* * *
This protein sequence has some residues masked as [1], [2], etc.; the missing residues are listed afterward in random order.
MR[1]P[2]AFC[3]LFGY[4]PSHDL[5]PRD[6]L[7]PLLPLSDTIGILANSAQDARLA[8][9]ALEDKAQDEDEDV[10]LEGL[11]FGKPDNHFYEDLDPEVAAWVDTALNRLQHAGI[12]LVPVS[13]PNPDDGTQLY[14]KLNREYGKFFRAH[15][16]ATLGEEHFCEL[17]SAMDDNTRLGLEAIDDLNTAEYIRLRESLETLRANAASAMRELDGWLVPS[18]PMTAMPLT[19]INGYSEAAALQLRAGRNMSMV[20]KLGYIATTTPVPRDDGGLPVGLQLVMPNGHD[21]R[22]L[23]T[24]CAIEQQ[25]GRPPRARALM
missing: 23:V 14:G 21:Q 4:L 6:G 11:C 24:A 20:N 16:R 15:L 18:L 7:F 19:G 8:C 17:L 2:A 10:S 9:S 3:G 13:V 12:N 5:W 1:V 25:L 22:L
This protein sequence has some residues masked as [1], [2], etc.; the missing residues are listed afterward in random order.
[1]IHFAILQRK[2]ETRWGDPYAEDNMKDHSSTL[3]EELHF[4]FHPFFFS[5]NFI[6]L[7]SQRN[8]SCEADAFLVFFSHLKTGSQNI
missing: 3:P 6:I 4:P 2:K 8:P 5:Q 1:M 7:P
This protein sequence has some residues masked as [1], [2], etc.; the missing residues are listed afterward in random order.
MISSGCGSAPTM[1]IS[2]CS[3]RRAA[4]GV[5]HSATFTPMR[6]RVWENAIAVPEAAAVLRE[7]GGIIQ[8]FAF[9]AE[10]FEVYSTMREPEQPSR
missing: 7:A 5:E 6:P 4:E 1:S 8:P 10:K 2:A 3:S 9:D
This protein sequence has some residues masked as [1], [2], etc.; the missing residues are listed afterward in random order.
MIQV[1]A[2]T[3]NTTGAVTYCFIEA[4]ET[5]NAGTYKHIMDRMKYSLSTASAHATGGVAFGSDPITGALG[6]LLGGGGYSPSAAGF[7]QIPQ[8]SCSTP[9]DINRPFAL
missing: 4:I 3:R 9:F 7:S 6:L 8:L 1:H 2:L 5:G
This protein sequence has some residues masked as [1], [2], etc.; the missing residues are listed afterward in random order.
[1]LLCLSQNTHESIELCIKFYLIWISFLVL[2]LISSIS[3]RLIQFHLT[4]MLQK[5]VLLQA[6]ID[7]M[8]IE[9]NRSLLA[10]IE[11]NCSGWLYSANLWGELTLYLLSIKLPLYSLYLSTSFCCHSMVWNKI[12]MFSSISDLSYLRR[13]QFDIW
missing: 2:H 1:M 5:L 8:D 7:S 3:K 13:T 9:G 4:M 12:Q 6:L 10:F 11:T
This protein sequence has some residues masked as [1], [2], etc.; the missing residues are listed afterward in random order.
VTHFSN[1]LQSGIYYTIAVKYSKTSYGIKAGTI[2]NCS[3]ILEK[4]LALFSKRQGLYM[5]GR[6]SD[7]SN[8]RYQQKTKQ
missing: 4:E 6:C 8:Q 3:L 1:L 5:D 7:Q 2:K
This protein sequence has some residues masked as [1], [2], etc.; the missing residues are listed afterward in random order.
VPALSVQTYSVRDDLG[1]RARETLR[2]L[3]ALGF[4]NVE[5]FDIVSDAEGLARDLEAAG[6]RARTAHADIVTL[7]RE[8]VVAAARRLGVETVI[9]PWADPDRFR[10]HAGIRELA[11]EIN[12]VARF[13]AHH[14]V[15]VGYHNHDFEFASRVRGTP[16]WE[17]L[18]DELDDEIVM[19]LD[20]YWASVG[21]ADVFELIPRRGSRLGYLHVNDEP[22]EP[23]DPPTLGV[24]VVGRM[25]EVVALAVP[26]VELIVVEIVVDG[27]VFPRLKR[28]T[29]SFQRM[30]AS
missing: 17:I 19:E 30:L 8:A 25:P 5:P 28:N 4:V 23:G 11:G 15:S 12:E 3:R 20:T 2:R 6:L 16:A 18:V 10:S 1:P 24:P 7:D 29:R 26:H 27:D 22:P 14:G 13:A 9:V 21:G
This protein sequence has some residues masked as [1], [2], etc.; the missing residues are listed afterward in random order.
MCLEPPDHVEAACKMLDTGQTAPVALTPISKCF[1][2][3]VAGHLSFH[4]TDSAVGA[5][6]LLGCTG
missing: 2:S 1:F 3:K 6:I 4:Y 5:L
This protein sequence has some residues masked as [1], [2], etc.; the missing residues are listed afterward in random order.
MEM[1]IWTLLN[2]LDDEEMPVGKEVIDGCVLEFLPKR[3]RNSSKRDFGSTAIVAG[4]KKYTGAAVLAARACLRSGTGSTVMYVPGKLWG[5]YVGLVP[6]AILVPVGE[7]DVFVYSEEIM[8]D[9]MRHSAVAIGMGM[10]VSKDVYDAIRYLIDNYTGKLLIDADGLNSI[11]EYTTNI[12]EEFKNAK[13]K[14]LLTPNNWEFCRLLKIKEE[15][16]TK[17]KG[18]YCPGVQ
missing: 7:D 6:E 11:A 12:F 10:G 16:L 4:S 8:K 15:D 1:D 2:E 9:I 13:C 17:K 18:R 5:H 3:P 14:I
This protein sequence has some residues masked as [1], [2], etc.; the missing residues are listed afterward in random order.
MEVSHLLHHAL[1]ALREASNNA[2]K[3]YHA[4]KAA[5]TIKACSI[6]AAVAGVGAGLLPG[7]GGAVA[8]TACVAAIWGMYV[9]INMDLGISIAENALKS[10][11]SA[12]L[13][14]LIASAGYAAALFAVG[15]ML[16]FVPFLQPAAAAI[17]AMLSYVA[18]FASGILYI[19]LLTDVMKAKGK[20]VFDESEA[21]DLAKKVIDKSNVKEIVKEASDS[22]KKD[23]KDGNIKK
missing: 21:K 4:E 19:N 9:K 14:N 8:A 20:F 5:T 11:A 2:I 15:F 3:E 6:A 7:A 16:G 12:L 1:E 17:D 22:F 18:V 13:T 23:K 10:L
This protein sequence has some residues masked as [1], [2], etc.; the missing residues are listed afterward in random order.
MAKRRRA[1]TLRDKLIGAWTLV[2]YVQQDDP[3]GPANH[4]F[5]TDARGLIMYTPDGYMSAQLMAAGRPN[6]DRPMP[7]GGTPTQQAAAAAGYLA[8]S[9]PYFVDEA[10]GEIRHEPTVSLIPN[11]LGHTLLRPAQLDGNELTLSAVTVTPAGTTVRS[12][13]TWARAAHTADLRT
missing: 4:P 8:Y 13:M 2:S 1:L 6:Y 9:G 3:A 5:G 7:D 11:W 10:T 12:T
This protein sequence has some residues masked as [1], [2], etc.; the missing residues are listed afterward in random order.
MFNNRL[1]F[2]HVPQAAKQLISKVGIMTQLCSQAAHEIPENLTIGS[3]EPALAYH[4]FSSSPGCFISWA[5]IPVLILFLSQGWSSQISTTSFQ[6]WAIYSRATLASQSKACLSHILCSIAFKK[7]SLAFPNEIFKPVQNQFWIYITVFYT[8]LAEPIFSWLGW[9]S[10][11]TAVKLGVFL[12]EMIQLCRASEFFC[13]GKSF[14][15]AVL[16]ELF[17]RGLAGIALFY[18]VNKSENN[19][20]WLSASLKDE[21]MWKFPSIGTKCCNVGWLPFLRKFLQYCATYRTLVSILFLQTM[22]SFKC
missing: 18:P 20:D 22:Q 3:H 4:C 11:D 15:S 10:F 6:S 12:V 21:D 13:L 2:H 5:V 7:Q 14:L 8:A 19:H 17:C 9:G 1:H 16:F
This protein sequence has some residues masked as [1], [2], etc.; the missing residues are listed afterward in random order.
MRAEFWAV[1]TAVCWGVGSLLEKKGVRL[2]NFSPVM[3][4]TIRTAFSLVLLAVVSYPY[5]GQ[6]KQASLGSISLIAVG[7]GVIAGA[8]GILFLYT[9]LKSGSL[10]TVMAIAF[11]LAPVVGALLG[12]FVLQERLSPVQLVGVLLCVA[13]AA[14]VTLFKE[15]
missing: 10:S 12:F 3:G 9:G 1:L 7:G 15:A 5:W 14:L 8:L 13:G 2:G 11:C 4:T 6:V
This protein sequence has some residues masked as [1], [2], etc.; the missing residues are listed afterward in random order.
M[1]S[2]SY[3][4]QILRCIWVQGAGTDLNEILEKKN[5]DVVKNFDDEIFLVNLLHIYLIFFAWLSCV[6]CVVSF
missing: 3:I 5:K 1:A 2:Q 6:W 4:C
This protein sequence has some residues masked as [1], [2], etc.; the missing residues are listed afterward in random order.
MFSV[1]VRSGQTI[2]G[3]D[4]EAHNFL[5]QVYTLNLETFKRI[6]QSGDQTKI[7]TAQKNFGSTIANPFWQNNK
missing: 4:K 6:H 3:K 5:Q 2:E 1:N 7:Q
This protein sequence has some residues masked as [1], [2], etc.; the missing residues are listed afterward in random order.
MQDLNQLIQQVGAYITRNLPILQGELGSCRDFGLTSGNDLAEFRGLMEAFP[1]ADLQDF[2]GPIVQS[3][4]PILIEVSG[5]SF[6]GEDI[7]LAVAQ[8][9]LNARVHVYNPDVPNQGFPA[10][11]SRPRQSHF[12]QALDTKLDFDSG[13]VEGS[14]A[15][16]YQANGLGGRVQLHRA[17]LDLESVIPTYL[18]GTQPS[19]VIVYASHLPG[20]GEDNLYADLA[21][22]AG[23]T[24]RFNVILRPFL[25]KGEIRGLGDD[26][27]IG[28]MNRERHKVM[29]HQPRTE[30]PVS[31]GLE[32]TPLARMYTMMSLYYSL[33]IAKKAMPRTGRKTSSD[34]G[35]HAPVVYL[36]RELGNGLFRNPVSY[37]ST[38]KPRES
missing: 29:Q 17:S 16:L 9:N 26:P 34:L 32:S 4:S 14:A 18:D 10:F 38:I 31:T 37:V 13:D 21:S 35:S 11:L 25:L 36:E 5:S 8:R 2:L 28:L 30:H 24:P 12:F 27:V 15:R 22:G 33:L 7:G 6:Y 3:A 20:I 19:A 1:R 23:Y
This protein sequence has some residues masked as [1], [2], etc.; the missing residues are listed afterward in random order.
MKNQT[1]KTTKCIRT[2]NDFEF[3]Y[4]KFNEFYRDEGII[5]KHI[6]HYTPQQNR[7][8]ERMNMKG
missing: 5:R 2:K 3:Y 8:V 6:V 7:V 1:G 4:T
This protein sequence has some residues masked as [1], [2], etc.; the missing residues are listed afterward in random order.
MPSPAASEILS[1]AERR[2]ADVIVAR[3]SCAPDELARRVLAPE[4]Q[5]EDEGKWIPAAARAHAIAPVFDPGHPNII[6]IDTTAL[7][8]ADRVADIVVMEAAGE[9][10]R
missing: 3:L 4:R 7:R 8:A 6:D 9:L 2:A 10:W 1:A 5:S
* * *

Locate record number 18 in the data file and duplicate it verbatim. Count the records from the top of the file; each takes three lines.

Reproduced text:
This protein sequence has some residues masked as [1], [2], etc.; the missing residues are listed afterward in random order.
MPSPAASEILS[1]AERR[2]ADVIVAR[3]SCAPDELARRVLAPE[4]Q[5]EDEGKWIPAAARAHAIAPVFDPGHPNII[6]IDTTAL[7][8]ADRVADIVVMEAAGE[9][10]R
missing: 3:L 4:R 7:R 8:A 6:D 9:L 2:A 10:W 1:A 5:S